July 1, 2011
It’s not the Fourth of July yet, but already people in my neighborhood are setting off fireworks, because nothing goes better with hot, dry weather than open flames and explosions. Actually, to my way of thinking, fireworks are what you go to your local riverfront or other major body of water park to see, or that the Queen of England uses to celebrate her birthday. Fireworks are launched in carefully choreographed displays by pyrotechnic experts working at sophisticated keyboards at least five hundred feet away from the launch site. The things you place on a brick or piece of plywood in your backyard and run away from once the fuse is lit are firecrackers. Fireworks light up the night sky like glorious giant anemones. Firecrackers leave scorch marks and little bits of paper all over your yard. Fireworks cost hundreds of dollars and are made from carefully selected and refined chemicals. You can buy a gross of bottle rockets, which are mostly made from recycled Chinese newspapers, for a dollar. And while fireworks are only available from specialized producers there are two places you can buy firecrackers. At any time of the year you can drive down to the state line. Whenever I return home from an out of state trip it always warms the cockles of wherever my cockles are located to see the rolling green hills, the big Tennessee Welcomes You! sign, and, dwarfing all of that, a giant billboard that says, FIREWORKS! That’s why I prefer to fly, but that’s another story.
Near the state line you’ll find warehouse stores with names like Nervous Willie’s and Sad Sam’s Sack where you’ll find firecrackers and other necessities, like baseball caps that say, "It’s not a bald spot–it’s a solar panel for a sex machine", shot glasses, and flannel shirts, because nothing goes better with summer weather than flannel. But in mid-summer you only need to drive as far as the county line where you’ll find nameless tents with the same firecrackers, and guys with names like One-Eyed Jim or Billy Three-Fingers at the outdoor cash registers.
As a kid I love firecrackers. I loved the variety. My friends and I would take what little money we had and we’d buy snakes, those little black plugs that grow into curling strings of ash when lit. Then there were sparklers, because nothing goes better with small children than a metal stick that shoots sparks. We also bought bottle rockets and would launch them from metal tubes. We experimented with them, twisting the fuses together to launch two, three, four, sometimes even five at once, until the time we managed to string eleven together in a bunch and the bottle rockets went in every direction but up. We didn’t experiment with bottle rockets any more after that but instead peeled open black cats, the little firecrackers that are usually strung together and will go off in rapid succession like a machine gun. We took the gunpowder from inside the black cats and made trails of it across the driveway. In Bugs Bunny cartoons whenever a trail of gunpowder is lit it burns along slowly making a quiet hissing sound. We learned never to trust Bugs Bunny when, having lit one end of the gunpowder trail with a magnifying glass, it sparked and popped across the driveway leaving a big black streak that my parents wondered about for years. There was also that one kid down the street who’d manage to get his hands on cherry bombs and, later on, M-80’s, which are great if all you want is a really loud explosion, or if you need to destroy a small shed or rub out Sonny Corleone. There were also stink bombs, but I never could figure out the point of them. They just smelled like sulfur, but I liked the grainy, salty smell of burned gunpowder. And I preferred the more exotic fireworks. Stink bombs, snakes, black cats, and even bottle rockets were fine during the day but I liked the ones that could only be appreciated after dark, like roman candles. Long before I’d had any formal history lessons I understood why Rome burned–because every time someone lit a candle it shot big flaming multi-colored balls into the air. I also liked the big rockets that would whizz into the air and have glittery explosions and leave red wooden sticks all over the neighbors’ yards.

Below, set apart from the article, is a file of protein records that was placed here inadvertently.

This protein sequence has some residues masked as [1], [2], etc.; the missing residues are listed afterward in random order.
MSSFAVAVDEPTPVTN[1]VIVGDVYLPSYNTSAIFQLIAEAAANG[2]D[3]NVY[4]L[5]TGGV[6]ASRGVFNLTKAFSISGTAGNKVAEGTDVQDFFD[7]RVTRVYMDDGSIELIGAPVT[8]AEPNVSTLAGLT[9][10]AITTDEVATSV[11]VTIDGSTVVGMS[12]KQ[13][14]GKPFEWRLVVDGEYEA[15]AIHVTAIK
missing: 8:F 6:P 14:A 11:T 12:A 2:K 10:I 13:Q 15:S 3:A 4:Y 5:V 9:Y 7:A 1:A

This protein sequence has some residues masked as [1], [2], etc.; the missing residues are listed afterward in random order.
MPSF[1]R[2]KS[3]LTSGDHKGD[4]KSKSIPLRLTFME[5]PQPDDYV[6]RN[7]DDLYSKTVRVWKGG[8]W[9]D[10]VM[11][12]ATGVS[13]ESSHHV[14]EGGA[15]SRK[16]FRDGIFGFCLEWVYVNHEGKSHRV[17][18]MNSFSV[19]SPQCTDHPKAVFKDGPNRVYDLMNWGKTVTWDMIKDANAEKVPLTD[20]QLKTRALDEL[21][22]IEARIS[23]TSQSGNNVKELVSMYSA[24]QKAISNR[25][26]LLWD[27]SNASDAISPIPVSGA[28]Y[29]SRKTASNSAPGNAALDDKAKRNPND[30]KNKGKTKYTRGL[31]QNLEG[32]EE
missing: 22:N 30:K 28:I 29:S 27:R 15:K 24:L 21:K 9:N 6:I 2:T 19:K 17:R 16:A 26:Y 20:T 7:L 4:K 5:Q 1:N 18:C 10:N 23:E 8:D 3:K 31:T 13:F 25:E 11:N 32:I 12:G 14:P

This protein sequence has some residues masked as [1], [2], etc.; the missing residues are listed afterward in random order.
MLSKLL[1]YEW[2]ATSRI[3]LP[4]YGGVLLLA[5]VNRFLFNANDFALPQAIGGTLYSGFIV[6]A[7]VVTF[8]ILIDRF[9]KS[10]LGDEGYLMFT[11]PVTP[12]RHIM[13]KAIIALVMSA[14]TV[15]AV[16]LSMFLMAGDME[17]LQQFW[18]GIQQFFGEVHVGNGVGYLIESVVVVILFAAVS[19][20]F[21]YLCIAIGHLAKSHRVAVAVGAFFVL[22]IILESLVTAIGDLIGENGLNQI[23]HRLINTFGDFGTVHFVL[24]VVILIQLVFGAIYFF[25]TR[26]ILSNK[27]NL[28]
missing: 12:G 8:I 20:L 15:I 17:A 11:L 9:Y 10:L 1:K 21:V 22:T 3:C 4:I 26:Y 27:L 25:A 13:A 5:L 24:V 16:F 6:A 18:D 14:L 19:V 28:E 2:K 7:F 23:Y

Then there were the even more spectacular fireworks, the ones that looked like cardboard ships or tanks or ferris wheels that would move along while shooting hot flaming balls of death in every direction. The most exciting one, though, was the one that looked like a big pill with wings, like something you’d have to force down Dumbo’s throat if he had distemper. This one had to be placed in just the right way. Positioned correctly it would soar into the air sizzling and sending out a shower of bright orange sparks. Positioned incorrectly it would lie on the ground and spit sparks, or twist around and sometimes fly into the neighbor’s window and explode. One entire side of it was covered with instructions on how to position it, because nothing goes better with darkness and high explosives than complex instructions.